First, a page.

• With: Jorge Ramos

    This is a RUSH transcript from "The O'Reilly Factor," July 22, 2014. This copy may not be in its final form and may be updated.

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    O'REILLY: "Impact Segment" tonight, an update on the southern border on Fusion TV this evening at 10:00 p.m., Univision actor Jorge Ramos will present a special report from the border. As part of that presentation Mr. Ramos swam across the Rio Grande River himself. Demonstrating how illegal aliens sometimes enter the U.S.A.

    As you may know, it's estimated about 100,000 migrant children along with hundreds of thousands of adults will enter the U.S.A. illegally by the end of this fiscal year in October.

    Joining us now from Miami is Mr. Ramos who has apparently toweled off. I would have liked to have got you right when you got up on the shore. What did you learn from the swim, first of all?

    JORGE RAMOS, UNIVISION: Well, you know, I learned that it is really dangerous, strong undercurrent, full of debris, contaminated. But, during the last nine months, 33 people have died, drowned just in the Laredo area.

    What's interesting, Bill, is that despite the danger, children -- Central American children prefer just to cross the river than just to stay home. I met a 15-year-old from Honduras, the (inaudible) killed his best friend. He was going to be next. So he came to the United States because he believes that he won't be deported and that we have a policy and that the U.S. simply -- we do not deport children.

    O'REILLY: Ok. But we do. And we will. And that is the misleading thing.

    RAMOS: Sometimes but not much.

    O'REILLY: No, but it will change.

    RAMOS: The majority of the children who came last year, for instance.

    O'REILLY: Got to stay.

    RAMOS: Very few of them have been deported.

    O'REILLY: Right. But that will have to change. Because it's -- the unintended consequences are overwhelming. That's what I want to get into.

    There's an article today in the "New York Times" about Brazil after the World Cup. There is now fighting in the favelas and slums. People are being killed, drug cartels versus the army and police.

    We have terrible deprivation in nations like Haiti. As you pointed out rightly in Honduras, El Salvador, Guatemala there are drug gangs everywhere. Mexico is run large portions by cartels. We simply cannot absorb all the world's children. We can't, Jorge.

    RAMOS: Sure.

    O'REILLY: It would be nice if we could.

    RAMOS: I understand that.

    O'REILLY: We cannot do it.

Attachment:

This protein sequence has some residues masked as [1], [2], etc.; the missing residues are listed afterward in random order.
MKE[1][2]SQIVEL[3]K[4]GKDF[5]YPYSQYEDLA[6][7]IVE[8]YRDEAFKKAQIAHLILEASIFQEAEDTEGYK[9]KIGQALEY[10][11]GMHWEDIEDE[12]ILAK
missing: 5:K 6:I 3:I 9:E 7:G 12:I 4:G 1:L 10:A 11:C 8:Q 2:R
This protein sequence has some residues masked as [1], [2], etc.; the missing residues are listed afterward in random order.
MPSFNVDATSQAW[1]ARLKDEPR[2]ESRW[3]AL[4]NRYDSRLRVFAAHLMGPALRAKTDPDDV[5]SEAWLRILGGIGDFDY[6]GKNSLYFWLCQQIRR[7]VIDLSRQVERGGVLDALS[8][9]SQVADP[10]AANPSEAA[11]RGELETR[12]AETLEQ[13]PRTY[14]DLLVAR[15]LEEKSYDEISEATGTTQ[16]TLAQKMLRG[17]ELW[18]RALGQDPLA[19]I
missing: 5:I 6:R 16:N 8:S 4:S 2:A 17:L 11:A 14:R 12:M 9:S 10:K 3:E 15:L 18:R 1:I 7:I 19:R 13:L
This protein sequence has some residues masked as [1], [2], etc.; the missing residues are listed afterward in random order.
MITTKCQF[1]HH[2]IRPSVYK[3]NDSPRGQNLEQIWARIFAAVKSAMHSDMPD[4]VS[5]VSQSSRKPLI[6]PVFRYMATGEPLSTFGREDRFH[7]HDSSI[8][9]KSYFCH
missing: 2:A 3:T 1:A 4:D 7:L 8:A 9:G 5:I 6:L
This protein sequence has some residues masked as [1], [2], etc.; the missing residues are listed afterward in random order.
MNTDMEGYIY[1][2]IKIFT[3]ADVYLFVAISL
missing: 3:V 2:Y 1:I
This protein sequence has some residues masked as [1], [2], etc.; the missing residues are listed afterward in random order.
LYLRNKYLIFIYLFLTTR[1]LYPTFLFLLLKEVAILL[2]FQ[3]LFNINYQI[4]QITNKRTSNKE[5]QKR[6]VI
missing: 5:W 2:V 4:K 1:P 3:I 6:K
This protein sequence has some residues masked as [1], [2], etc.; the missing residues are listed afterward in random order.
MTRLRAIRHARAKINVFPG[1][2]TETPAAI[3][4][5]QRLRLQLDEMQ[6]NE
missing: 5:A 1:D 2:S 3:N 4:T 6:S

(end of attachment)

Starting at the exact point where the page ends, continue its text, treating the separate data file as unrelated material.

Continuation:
RAMOS: But those who are already we have got to protect them.

    (CROSSTALK)

    O'REILLY: But if we don't stop them from coming, the ones that are here, I think we have to have a quick hearing on them and if there is a reason that their lives are in danger, certainly that has to be taken into consideration. But we have --

    RAMOS: The only thing (inaudible) is a solution.

    O'REILLY: No? The solution is to seal down the border.

    RAMOS: I don't think any government should be in the business of importing endangered children. That's not the American way, that's not the Christian way.

    O'REILLY: How many endangered children are there all over the world?

    RAMOS: They are children. We have to treat them as if they were our own children.

    O'REILLY: Look Jorge, every child in Africa, sub-Saharan Africa is in danger. Almost every child in Haiti is in danger because of malnutrition. In Brazil millions and millions and millions of children are in danger. We can't do it. But you have --

    RAMOS: Those who are already here, we have got to help them. They are refugees.

    O'REILLY: All right. Those who are already here we have to deal with them fairly and humanely, I agree. But you oppose a National Guard on the border which would seal the border. You oppose it. And that troubles me, Jorge.

    RAMOS: I think -- to send the National Guard, I think it's absurd. I think it's useless, I think it's expensive. These children are not a security concern for the United States. They are not terrorists, they are not criminals. They are being detained.

    Look, you have about 1,200 miles of border between Texas and Mexico, Governor Perry wants to send a thousand National Guard. One every mile is that going to help?

    O'REILLY: No, no, no. You know there are hot spots there.

    (CROSSTALK)

    RAMOS: -- refugees, that's what they're. They are refugees.

    O'REILLY: Look, Jorge, let me make my case and you can refute it. It costs $1,000 to get, at least, to get your kid here to the United States. They pay the human smugglers, as you mow, the cartels, all right? You put the U.S. military on the border and you send the message that your money is going to be wasted. You are not going to get them through here.

    You stack them up where the sectors are needed in the Rio Grande Valley, around Laredo where you were, in parts of Arizona. Ok. You do that the pictures go out. And then the migration stops in conjunction with Mexico sealing its southern border. If they don't do that you revoke the NAFTA agreements. This solves the problem of the kids being put in danger.

    RAMOS: It isn't going to solve the problem because --

    O'REILLY: It will.